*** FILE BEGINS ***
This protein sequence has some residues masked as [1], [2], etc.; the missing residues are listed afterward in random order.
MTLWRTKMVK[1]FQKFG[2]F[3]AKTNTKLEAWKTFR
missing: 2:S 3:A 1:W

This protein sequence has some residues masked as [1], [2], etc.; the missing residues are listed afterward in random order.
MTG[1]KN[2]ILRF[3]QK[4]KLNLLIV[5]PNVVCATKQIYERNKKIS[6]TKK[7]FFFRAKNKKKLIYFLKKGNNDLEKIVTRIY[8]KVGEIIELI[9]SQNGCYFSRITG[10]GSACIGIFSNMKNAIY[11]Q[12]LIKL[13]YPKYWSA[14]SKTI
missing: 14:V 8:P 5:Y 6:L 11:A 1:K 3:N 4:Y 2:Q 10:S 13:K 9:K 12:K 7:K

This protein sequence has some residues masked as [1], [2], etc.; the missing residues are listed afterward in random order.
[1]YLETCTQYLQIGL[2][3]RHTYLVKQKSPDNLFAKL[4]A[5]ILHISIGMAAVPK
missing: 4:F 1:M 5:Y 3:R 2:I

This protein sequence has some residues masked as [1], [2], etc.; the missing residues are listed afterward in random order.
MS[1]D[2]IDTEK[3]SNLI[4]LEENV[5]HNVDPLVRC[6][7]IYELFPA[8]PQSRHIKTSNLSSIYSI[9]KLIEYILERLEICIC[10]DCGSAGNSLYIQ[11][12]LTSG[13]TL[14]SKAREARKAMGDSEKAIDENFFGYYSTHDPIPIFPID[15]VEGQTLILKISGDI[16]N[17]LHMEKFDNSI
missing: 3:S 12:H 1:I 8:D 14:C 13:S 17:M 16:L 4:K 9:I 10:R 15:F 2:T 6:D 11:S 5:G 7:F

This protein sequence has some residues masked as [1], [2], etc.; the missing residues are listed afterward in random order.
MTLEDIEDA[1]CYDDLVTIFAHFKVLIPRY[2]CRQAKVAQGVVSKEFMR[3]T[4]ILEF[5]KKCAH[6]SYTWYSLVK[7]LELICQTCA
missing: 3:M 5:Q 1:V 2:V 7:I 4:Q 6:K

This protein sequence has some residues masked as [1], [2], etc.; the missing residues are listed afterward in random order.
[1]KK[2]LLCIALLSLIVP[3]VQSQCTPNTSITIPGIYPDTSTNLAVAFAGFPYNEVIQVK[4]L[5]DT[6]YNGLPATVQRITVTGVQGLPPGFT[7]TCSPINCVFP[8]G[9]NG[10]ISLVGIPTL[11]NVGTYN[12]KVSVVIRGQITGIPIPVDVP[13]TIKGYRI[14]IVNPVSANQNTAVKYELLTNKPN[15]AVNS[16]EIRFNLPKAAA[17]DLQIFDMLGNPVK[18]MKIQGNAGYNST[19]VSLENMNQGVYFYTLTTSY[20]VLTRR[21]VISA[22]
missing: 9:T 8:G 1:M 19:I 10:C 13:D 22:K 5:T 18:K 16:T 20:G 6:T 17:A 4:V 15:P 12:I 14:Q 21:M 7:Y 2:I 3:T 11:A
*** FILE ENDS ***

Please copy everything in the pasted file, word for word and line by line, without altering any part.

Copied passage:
This protein sequence has some residues masked as [1], [2], etc.; the missing residues are listed afterward in random order.
MTLWRTKMVK[1]FQKFG[2]F[3]AKTNTKLEAWKTFR
missing: 2:S 3:A 1:W

This protein sequence has some residues masked as [1], [2], etc.; the missing residues are listed afterward in random order.
MTG[1]KN[2]ILRF[3]QK[4]KLNLLIV[5]PNVVCATKQIYERNKKIS[6]TKK[7]FFFRAKNKKKLIYFLKKGNNDLEKIVTRIY[8]KVGEIIELI[9]SQNGCYFSRITG[10]GSACIGIFSNMKNAIY[11]Q[12]LIKL[13]YPKYWSA[14]SKTI
missing: 14:V 8:P 5:Y 6:L 11:A 1:K 3:N 4:Y 2:Q 10:S 13:K 9:K 12:K 7:K

This protein sequence has some residues masked as [1], [2], etc.; the missing residues are listed afterward in random order.
[1]YLETCTQYLQIGL[2][3]RHTYLVKQKSPDNLFAKL[4]A[5]ILHISIGMAAVPK
missing: 4:F 1:M 5:Y 3:R 2:I

This protein sequence has some residues masked as [1], [2], etc.; the missing residues are listed afterward in random order.
MS[1]D[2]IDTEK[3]SNLI[4]LEENV[5]HNVDPLVRC[6][7]IYELFPA[8]PQSRHIKTSNLSSIYSI[9]KLIEYILERLEICIC[10]DCGSAGNSLYIQ[11][12]LTSG[13]TL[14]SKAREARKAMGDSEKAIDENFFGYYSTHDPIPIFPID[15]VEGQTLILKISGDI[16]N[17]LHMEKFDNSI
missing: 3:S 12:H 1:I 8:D 14:C 13:S 17:M 16:L 4:K 9:I 10:R 15:F 2:T 6:D 11:S 5:G 7:F

This protein sequence has some residues masked as [1], [2], etc.; the missing residues are listed afterward in random order.
MTLEDIEDA[1]CYDDLVTIFAHFKVLIPRY[2]CRQAKVAQGVVSKEFMR[3]T[4]ILEF[5]KKCAH[6]SYTWYSLVK[7]LELICQTCA
missing: 3:M 5:Q 1:V 2:V 7:I 4:Q 6:K

This protein sequence has some residues masked as [1], [2], etc.; the missing residues are listed afterward in random order.
[1]KK[2]LLCIALLSLIVP[3]VQSQCTPNTSITIPGIYPDTSTNLAVAFAGFPYNEVIQVK[4]L[5]DT[6]YNGLPATVQRITVTGVQGLPPGFT[7]TCSPINCVFP[8]G[9]NG[10]ISLVGIPTL[11]NVGTYN[12]KVSVVIRGQITGIPIPVDVP[13]TIKGYRI[14]IVNPVSANQNTAVKYELLTNKPN[15]AVNS[16]EIRFNLPKAAA[17]DLQIFDMLGNPVK[18]MKIQGNAGYNST[19]VSLENMNQGVYFYTLTTSY[20]VLTRR[21]VISA[22]
missing: 9:T 8:G 1:M 19:I 10:C 13:D 22:K 5:T 18:K 16:T 20:G 6:T 17:A 4:V 15:P 12:I 14:Q 21:M 7:Y 2:I 3:T 11:A